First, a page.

Seems like we’re always trying to stay young. From wrinkle creams to Botox to special diets to spin class–we spend countless hours every day doing what we can to slow the steady march of aging. And yet, even with all that effort (and all those hours), we tend to avoid doing one easy thing that could actually work: protecting our ears.
Hearing loss is often one of those “signs of aging” that we tend to think of as inevitable. But it’s not that simple. By protecting your ears (and treating them with a bit of kindness along the way), you can help prevent damage and keep your hearing in great shape. And great hearing can have significant anti-aging benefits as the years go on.
Hearing and Aging
When we talk about “aging” we don’t usually mean the actual passage of time (which is a little counter-intuitive, we’ll grant). Instead, “aging” typically refers to the presentation of certain physical, mental, or emotional characteristics that we associate with getting older. Joint pain is a great example of this. When your knees start to hurt, you might associate that with “getting old.” But it’s not age by itself that causes the issue (your daily 5-mile run might have something to do with it, too).
The same is true of many kinds of hearing loss. As you age, damage accumulates. And in most cases, it’s the accumulation of damage that causes the actual hearing degeneration. And that’s when things can start to snowball. Untreated hearing loss has been linked to several other signs of aging:
- Untreated hearing loss might cause you to self-isolate from friends or family.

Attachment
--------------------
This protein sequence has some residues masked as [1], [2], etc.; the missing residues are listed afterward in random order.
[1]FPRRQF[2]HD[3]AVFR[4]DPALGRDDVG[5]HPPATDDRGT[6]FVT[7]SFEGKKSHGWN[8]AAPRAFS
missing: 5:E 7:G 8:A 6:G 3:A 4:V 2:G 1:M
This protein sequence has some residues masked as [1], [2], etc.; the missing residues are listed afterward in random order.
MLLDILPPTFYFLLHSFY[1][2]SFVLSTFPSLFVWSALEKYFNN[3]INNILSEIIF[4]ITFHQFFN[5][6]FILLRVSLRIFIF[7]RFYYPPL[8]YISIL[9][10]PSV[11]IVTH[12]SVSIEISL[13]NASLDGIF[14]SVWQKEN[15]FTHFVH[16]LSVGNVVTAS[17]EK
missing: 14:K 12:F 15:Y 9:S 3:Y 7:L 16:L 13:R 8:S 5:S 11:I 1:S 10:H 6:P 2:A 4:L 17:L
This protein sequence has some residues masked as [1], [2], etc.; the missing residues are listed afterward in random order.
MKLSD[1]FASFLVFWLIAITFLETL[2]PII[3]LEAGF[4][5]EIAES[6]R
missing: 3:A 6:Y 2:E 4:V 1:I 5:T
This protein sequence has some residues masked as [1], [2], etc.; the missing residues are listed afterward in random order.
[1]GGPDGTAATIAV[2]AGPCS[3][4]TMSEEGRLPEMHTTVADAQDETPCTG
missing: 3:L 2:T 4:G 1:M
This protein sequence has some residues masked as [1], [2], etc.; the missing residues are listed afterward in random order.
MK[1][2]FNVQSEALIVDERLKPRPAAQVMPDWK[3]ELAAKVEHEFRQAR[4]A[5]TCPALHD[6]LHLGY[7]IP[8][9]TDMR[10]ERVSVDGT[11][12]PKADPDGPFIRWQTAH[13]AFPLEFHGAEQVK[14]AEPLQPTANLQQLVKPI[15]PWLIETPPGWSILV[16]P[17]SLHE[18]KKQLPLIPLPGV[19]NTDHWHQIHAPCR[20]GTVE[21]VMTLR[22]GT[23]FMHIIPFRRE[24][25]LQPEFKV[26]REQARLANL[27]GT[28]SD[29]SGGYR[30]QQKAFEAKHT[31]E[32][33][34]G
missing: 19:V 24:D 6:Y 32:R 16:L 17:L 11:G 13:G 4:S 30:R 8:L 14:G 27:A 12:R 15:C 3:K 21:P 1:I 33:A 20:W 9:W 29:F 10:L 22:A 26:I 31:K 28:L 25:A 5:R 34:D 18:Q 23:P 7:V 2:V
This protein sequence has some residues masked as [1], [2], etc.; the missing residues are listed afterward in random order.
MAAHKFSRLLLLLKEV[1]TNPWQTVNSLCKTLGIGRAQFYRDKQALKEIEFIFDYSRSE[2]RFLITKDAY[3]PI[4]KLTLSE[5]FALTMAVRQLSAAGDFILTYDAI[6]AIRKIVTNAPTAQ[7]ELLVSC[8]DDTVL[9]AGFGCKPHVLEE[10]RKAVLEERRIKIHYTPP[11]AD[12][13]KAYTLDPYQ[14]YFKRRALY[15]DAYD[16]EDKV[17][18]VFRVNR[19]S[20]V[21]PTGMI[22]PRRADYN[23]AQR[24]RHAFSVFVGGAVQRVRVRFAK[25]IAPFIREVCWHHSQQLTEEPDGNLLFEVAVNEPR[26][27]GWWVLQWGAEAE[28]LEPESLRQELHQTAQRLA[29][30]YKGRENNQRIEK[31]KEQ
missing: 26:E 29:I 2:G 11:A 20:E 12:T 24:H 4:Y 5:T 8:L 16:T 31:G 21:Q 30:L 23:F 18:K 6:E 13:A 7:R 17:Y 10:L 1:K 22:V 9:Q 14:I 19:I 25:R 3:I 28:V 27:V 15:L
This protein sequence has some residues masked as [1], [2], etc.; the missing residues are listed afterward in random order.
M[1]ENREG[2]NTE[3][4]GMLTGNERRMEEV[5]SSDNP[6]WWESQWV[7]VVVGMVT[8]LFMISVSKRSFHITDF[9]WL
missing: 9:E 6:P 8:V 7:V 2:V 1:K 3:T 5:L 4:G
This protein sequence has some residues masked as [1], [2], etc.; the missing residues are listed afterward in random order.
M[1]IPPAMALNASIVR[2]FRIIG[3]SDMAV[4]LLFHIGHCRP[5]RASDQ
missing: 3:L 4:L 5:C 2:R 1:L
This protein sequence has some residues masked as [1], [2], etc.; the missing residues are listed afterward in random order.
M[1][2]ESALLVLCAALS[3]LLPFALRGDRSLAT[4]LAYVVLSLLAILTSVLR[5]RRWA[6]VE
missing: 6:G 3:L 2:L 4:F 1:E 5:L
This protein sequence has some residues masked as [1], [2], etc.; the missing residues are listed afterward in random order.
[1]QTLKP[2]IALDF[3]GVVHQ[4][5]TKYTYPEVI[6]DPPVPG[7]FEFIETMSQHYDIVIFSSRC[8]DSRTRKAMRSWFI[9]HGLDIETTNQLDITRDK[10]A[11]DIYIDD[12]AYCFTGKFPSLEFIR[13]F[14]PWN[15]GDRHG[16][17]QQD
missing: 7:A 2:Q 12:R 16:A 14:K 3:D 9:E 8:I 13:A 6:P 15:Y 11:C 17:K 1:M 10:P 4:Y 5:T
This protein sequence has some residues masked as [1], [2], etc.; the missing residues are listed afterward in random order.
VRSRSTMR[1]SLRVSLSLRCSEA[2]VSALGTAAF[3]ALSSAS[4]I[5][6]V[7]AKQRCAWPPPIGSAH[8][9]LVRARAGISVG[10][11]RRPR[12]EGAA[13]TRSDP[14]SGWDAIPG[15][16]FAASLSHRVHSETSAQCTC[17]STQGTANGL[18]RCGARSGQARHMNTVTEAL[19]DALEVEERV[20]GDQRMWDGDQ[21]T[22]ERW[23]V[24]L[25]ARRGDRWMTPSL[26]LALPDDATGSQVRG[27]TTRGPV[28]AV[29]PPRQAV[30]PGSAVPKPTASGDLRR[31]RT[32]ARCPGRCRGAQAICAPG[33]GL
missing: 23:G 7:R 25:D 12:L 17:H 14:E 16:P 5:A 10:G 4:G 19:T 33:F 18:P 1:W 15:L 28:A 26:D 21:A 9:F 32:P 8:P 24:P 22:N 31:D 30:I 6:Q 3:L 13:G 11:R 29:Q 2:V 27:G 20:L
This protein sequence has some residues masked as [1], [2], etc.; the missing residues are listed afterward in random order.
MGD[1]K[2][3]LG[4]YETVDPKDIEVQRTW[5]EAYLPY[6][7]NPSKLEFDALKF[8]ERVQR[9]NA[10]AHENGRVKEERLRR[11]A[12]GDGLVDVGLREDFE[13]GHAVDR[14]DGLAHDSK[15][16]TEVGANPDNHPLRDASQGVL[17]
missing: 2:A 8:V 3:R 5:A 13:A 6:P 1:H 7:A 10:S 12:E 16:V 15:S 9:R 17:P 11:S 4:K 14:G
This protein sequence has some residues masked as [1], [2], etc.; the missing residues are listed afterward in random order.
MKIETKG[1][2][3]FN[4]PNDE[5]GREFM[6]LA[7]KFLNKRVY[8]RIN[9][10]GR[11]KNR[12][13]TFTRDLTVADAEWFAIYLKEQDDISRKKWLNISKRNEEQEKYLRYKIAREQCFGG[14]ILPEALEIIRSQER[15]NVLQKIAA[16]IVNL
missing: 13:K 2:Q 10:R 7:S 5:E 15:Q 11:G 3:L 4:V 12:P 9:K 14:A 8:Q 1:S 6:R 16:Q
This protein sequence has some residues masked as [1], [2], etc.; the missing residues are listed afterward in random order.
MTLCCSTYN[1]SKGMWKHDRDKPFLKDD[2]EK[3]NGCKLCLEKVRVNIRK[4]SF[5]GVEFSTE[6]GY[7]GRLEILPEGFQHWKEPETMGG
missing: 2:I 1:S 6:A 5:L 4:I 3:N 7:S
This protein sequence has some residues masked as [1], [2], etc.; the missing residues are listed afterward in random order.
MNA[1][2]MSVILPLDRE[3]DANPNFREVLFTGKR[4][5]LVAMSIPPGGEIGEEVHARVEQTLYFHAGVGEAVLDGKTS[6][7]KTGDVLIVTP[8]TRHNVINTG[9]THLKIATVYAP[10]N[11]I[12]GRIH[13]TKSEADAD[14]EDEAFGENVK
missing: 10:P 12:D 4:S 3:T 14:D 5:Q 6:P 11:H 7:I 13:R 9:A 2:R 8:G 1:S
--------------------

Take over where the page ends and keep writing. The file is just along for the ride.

- Research has also shown a strong link between untreated hearing loss and depression and anxiety.
- When hearing impairments are unnoticed and untreated they can sometimes hasten the onset of other mental health issues, including dementia.
- In some cases, the mental strain involved in trying to hear can cause issues like memory loss or insomnia. And that can make you feel like you’re aging in a particularly profound way.
So How Do I Fight Age-Related Hearing Loss?
When you combat the “signs of aging” in your ears, you’re really placing an emphasis on preventing damage. And thankfully, there are a number of ways to accomplish that. For example, you can:
- Avoid loud noises as much as possible. And when you can’t avoid high volume areas, wear hearing protection. So when you go see that concert with your favorite musician, be sure to wear earplugs.
- If you happen to work in a rather noisy environment, wear hearing protection. Modern ear muffs have incredible technology that can let you hear voices with clarity while filtering out loud, damaging environmental sounds.
- Raise your awareness. It’s not just the painfully loud sounds that can cause damage. Moderate noise for longer durations can cause damage to your ears, too.
All of these steps will help protect your ears. But there’s one more thing you can do to keep your ears in fighting shape: visit your hearing specialist. Making sure you undergo hearing screenings with regular frequency can help you catch hearing loss before it’s even noticeable. Even if your hearing is perfectly fine, a screening will still be able to provide a useful baseline to compare against future results.
Keep Your Ears Healthy With Treatment
We live in a noisy world. Your ability to prevent damage is profound, but you may eventually notice some hearing loss despite your best efforts. If that’s the case, it’s vital that you seek treatment as quickly as possible. A good pair of hearing aids can help prevent some of the so-called age-related issues related to hearing impairments.
You can maybe think of hearing aids as a facelift for your ears: something to make your ears function a little more youthfully. And that can help keep depression, dementia, and other issues at bay. (The analogy isn’t perfect, as hearing aids are essential–and a facelift isn’t; but you get the idea.)
Wrinkle creams might help you look younger. But if you really want to fight aging and feel a bit more youthful, your best bet is to protect your ears and treat your hearing loss.